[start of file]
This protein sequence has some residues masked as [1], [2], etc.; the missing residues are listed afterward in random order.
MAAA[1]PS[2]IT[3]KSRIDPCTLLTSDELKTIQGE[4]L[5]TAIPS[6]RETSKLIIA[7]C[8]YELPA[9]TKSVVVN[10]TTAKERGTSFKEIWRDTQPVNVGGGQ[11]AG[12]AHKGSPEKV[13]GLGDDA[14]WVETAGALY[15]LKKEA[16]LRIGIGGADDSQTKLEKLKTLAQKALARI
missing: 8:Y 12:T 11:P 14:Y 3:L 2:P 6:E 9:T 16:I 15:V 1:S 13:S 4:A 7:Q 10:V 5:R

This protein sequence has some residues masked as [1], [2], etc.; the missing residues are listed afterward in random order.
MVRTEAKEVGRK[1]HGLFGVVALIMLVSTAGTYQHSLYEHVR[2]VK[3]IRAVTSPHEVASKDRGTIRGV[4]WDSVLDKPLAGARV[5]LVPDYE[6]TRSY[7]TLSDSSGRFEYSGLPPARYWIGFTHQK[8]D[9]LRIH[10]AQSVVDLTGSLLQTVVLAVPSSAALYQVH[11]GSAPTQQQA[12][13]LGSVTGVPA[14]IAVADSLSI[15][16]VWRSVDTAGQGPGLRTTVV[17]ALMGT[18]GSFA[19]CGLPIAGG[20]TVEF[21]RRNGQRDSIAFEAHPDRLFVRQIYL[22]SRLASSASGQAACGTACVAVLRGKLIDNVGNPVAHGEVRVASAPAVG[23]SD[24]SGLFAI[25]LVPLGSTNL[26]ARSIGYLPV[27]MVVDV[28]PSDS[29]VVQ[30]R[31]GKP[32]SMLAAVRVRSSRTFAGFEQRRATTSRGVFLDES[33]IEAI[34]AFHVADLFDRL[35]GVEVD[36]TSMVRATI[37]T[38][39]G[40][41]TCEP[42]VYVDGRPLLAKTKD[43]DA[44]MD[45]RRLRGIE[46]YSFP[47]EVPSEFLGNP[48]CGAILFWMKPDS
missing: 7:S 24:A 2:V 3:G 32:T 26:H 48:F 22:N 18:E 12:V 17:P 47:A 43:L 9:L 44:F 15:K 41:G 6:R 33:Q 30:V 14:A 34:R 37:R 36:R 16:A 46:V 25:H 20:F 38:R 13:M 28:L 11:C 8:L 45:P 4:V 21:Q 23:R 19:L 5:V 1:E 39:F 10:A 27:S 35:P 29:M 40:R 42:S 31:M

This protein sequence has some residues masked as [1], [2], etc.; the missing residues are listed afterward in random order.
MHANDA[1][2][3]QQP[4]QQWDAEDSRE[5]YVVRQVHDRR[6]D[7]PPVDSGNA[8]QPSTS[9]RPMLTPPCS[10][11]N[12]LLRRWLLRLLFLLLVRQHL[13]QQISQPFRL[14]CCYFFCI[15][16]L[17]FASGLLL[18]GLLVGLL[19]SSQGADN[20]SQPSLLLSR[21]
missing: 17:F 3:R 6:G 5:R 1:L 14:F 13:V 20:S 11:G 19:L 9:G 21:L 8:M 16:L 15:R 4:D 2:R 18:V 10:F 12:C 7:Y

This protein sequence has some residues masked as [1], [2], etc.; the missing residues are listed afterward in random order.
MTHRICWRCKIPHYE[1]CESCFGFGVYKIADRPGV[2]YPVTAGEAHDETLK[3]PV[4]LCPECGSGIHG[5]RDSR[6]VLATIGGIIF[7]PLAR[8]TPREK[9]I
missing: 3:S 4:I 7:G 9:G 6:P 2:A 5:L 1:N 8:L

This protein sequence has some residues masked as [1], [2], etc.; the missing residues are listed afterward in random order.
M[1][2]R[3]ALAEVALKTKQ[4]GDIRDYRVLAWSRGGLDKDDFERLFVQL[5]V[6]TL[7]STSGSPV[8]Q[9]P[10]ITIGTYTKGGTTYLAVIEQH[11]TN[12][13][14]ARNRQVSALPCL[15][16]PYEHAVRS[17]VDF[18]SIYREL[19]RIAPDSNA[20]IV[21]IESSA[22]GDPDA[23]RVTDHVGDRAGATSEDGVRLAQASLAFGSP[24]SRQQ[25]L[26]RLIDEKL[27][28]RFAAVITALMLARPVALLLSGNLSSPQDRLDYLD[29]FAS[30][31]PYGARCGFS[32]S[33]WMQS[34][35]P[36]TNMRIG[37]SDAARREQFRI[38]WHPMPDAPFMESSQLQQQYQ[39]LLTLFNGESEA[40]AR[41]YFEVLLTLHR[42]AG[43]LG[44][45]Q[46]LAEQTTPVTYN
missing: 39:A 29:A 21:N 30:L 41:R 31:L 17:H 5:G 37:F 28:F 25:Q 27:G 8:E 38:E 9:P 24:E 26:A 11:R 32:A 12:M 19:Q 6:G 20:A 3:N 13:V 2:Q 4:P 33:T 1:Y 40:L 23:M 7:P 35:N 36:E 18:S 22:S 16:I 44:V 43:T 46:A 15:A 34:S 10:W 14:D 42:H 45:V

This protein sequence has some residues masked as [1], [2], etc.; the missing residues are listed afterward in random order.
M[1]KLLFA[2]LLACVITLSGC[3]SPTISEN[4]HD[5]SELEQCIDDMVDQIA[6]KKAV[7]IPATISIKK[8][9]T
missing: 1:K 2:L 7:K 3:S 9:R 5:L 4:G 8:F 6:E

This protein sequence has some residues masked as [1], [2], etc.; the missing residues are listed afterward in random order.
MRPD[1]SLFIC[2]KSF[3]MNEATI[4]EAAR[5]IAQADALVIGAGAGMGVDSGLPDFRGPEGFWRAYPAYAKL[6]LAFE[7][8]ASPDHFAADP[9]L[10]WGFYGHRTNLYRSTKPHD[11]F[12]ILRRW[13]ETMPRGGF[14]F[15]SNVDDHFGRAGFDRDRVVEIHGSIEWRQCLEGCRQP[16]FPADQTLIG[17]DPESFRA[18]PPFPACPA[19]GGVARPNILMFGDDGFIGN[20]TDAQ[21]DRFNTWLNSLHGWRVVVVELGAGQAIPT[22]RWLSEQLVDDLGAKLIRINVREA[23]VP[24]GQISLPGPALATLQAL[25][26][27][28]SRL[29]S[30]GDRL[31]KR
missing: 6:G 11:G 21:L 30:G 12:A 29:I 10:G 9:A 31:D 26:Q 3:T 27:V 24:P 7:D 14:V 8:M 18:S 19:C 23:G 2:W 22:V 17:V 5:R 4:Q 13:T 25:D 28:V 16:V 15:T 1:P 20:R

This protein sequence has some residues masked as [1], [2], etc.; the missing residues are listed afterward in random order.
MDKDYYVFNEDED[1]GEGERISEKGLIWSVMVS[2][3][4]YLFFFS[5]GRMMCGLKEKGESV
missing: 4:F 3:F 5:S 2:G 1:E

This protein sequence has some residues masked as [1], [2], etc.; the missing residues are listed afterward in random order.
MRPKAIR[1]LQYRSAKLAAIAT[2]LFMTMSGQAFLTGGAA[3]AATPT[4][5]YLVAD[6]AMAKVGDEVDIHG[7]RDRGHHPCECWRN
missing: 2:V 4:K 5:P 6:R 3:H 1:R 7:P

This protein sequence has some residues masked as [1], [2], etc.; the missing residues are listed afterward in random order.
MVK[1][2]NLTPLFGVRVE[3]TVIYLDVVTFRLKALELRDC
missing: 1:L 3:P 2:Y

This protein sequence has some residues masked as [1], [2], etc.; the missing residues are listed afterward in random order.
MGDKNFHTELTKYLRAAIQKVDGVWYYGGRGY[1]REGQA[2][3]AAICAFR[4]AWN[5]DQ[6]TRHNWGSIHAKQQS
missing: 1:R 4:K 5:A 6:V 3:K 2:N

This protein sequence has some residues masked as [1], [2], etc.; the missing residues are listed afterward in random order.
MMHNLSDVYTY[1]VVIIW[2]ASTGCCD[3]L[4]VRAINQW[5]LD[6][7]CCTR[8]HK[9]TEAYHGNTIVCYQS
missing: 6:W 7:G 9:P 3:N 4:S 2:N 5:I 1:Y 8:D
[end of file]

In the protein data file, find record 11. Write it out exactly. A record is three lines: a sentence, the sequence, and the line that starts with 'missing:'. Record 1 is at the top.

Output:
This protein sequence has some residues masked as [1], [2], etc.; the missing residues are listed afterward in random order.
MGDKNFHTELTKYLRAAIQKVDGVWYYGGRGY[1]REGQA[2][3]AAICAFR[4]AWN[5]DQ[6]TRHNWGSIHAKQQS
missing: 1:R 4:K 5:A 6:V 3:K 2:N